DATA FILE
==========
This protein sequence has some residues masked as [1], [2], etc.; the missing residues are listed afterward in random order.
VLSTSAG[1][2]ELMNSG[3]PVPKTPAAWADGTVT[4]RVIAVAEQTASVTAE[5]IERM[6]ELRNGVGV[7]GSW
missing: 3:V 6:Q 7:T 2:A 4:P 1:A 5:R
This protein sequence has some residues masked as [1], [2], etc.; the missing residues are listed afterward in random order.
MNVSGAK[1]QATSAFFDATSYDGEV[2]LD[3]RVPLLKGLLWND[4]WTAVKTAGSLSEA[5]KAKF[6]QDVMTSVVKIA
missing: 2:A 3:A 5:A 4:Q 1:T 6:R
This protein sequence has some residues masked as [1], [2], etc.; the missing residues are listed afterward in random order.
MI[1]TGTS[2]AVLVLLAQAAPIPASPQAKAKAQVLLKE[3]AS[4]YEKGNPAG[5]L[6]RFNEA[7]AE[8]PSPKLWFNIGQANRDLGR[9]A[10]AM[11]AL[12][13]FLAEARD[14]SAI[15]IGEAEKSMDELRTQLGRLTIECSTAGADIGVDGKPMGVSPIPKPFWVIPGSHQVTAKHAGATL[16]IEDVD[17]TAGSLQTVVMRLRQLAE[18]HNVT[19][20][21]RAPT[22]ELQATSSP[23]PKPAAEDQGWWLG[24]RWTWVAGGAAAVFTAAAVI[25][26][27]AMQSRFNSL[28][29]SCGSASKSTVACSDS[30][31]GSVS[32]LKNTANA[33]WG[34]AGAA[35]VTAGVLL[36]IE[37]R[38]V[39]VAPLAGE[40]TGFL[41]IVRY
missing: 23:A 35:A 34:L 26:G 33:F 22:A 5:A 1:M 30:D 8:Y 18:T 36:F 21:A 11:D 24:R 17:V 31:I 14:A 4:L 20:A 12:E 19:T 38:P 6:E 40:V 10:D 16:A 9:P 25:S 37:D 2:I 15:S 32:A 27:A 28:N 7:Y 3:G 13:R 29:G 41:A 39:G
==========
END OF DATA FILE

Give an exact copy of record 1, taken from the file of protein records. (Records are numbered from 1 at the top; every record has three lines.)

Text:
This protein sequence has some residues masked as [1], [2], etc.; the missing residues are listed afterward in random order.
VLSTSAG[1][2]ELMNSG[3]PVPKTPAAWADGTVT[4]RVIAVAEQTASVTAE[5]IERM[6]ELRNGVGV[7]GSW
missing: 3:V 6:Q 7:T 2:A 4:P 1:A 5:R